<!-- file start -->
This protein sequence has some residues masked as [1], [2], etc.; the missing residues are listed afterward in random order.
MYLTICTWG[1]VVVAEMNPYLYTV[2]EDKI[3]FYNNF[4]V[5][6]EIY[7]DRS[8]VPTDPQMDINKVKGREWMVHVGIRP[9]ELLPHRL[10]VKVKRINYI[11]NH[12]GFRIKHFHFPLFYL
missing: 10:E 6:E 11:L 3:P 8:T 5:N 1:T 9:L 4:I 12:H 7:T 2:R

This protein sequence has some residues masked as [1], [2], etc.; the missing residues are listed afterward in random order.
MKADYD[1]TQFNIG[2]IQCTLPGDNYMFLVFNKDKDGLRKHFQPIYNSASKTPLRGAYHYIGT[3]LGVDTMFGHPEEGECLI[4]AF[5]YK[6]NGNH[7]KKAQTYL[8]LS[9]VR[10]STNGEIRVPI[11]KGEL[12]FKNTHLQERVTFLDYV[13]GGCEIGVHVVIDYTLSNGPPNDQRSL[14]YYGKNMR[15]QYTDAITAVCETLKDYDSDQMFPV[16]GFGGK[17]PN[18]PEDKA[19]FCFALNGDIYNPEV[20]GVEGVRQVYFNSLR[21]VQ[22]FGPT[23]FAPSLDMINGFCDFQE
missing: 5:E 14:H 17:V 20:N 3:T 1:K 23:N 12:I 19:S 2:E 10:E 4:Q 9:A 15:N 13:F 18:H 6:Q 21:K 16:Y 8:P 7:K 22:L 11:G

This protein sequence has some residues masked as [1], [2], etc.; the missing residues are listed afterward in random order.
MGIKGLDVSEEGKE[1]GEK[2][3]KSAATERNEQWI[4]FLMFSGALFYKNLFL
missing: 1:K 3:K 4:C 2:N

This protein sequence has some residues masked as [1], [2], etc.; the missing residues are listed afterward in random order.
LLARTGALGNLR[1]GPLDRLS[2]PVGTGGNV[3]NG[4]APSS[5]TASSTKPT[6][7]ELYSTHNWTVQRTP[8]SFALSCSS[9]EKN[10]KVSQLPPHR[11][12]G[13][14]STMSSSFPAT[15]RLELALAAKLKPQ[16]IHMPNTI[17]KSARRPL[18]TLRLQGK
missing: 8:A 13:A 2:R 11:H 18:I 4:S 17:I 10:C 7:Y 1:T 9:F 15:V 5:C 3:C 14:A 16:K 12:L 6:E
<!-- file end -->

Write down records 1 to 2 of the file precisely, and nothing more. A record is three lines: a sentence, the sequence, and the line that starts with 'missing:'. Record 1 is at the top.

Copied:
This protein sequence has some residues masked as [1], [2], etc.; the missing residues are listed afterward in random order.
MYLTICTWG[1]VVVAEMNPYLYTV[2]EDKI[3]FYNNF[4]V[5][6]EIY[7]DRS[8]VPTDPQMDINKVKGREWMVHVGIRP[9]ELLPHRL[10]VKVKRINYI[11]NH[12]GFRIKHFHFPLFYL
missing: 10:E 6:E 11:L 3:P 8:T 5:N 1:T 9:L 4:I 12:H 7:T 2:R

This protein sequence has some residues masked as [1], [2], etc.; the missing residues are listed afterward in random order.
MKADYD[1]TQFNIG[2]IQCTLPGDNYMFLVFNKDKDGLRKHFQPIYNSASKTPLRGAYHYIGT[3]LGVDTMFGHPEEGECLI[4]AF[5]YK[6]NGNH[7]KKAQTYL[8]LS[9]VR[10]STNGEIRVPI[11]KGEL[12]FKNTHLQERVTFLDYV[13]GGCEIGVHVVIDYTLSNGPPNDQRSL[14]YYGKNMR[15]QYTDAITAVCETLKDYDSDQMFPV[16]GFGGK[17]PN[18]PEDKA[19]FCFALNGDIYNPEV[20]GVEGVRQVYFNSLR[21]VQ[22]FGPT[23]FAPSLDMINGFCDFQE
missing: 5:E 14:H 17:V 20:N 3:T 1:K 23:N 12:I 19:S 2:E 10:E 4:Q 9:A 15:N 13:F 18:H 6:Q 21:K 16:Y 8:P 7:K 22:L 11:G